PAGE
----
San Blas (Kuna) Islands

When traveling south from Panama to Colombia, or vice versa, you must choose a method to get past the Darian Gap.  I went with sailing through the jaw-droppingly beautiful, Caribbean San Blas (known as the Guna or Kuna Yala by the locals) Islands.

The Guna (also Kuna or Cuna) Islands stretch approx. 400km (250 miles) through the Caribbean Sea off the coast of Panama.  Many of them are these little islands big enough for one palm tree or one Kuna house.  The water is crystal clear blue, there are pristine conch shells washing up on the shores and the Kuna people are paddling around in wooden boats.  It's unlike any place I have seen.

The Kuna population, which is around 50,000, live on these islands, in 3 politically autonomous reservations in Panama, a few small villages in Colombia and some communities in Panama City, Colon & other cities.  They speak Spanish & their own Kuna language.  Though part of Panama, they have their own Kuna General Congress to govern and disallow any foreign investment/ownership of their land.

For pictures and my experience sailing through their islands, you can skip the next section about choosing a sailboat.

Options for Traveling from Panama to Colombia

If you are driving and need to ship your vehicle, you simply need to send an email to Tea Kalmbach @  She is incredibly helpful, friendly & quick to respond.  She will also find a shipping partner for you to share a container with.  It will cost you around $1200 to share a container with another vehicle.

Per Wikipedia, "The Darién Gap is a break in the Pan-American Highway consisting of a large swath of undeveloped swampland and forest within Panama's Darién Province in Central America and the northern portion of Colombia's Chocó Department of South America.  It measures just over 160 km (99 mi) long and about 50 km (31 mi) wide."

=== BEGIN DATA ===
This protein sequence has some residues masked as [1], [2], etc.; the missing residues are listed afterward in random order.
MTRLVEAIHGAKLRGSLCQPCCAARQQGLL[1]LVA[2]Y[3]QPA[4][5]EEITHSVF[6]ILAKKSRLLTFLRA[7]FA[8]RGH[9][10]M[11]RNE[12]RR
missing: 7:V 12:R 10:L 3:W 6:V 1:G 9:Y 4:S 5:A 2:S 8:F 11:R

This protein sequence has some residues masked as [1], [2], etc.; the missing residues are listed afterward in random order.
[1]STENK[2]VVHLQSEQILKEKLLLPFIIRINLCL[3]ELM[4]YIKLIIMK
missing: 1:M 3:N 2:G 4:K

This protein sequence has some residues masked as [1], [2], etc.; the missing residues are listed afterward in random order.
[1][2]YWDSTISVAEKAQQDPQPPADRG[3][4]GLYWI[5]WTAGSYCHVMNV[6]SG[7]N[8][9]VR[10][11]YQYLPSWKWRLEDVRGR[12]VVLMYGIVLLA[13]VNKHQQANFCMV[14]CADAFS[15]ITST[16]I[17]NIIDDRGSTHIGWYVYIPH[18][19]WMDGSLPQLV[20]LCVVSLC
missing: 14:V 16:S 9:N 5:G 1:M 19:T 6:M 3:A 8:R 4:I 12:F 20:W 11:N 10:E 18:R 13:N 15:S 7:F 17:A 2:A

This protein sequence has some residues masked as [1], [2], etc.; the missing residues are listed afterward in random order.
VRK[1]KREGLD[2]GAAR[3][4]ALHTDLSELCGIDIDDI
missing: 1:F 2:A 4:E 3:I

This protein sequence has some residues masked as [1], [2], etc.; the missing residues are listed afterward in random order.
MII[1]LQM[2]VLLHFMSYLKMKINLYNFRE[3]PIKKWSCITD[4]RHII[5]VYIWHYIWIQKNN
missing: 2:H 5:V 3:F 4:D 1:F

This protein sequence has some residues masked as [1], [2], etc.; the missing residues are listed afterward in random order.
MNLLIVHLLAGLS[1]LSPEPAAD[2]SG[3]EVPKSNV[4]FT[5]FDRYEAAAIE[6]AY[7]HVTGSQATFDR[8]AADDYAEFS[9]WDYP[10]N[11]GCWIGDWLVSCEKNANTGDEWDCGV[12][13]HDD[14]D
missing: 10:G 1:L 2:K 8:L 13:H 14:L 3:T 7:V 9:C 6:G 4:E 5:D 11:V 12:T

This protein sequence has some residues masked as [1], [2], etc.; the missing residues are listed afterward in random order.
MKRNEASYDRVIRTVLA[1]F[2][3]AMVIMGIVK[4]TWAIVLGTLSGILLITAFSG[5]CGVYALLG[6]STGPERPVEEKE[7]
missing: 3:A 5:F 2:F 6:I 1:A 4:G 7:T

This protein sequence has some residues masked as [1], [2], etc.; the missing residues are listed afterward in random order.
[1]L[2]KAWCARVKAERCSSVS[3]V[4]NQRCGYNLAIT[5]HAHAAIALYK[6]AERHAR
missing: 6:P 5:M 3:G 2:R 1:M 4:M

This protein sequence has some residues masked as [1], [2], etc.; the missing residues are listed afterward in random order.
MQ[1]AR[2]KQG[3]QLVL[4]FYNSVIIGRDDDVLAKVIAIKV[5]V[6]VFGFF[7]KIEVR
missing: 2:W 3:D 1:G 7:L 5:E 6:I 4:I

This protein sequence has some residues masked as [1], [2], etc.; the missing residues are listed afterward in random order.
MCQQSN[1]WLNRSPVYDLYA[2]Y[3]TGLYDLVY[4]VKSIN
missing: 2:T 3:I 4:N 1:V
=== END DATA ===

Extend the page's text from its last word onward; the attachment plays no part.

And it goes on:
Though people have successfully crossed through the gap by foot & vehicle, it's not something you just do.  If interested, here's a crazy story of 2 Range Rovers making it through this intense jungle in 1972:

Us more sane people must choose another method of travel:

1. Take a flight - unexpectedly expensive, other travelers I met paying in the ballpark of $330-$380 for one-way from Panama City to Cartagena or Bogota.

2. Take a speed boat or ride in a shipping container - one of the cheaper options I heard, more in the ballpark of Free - $50.  If you get dropped off right at the border, you will have to take another boat to make your way past the Darien Gap.  I never met anyone who actually did this but have spoken to travelers who have met others who successfully did this.  You must not have any time constraints if you choose this method as you might have to wait around in the port for a while.

3. Take a speed boat with a stop in the San Blas Islands (4 days; 3 nights total).  The company is San Blas Adventures ( and you sleep on the islands in hammocks at night.  Please note with this option you are dropped right at the Panama/Colombia border and walk into Colombia.  You then say at a hostel the owner of the company runs on the Colombian side that night.  Price was $350 but you then have to take another boat and buses to get to Cartagena or the other main cities, which could run another $80-100 in costs plus a few days travel.

4. Take a ferry - I finally heard of a ferry actually running while I was in Panama City.  It's $250/person & takes 24 hours.  You can take bicycles, motorcycles & cars on this ferry as well.  All the info can be found at

5. Take a chartered sailboat - A more expensive option with most charging $550 for 5 days/4 nights (food included) though a few were $500 or $530.  The plus to this option is that you get to spend a few days in the San Blas Islands of Panama and all food/accommodation is included.  (You can get it cheaper if you contact the captain of the boat directly!  See below!)

I went with option 5 because I wanted to experience sailing on the open sea and visit the incredible San Blas Islands (Kuna Yala).  Now, choosing this option opens brings up another big question - which boat? 

I was given a binder of 30+ sailboats when I asked the owner of my hostel for a recommendation.  While hanging in Panama City, I heard stories of boats sinking, some captain getting drunk while sailing, some boats with great food, some with dorm-style beds, others with private rooms.  You ask everyone - but which is the BEST???  You can find a few reviews from past travelers, but there is no one stop shop website to make this decision.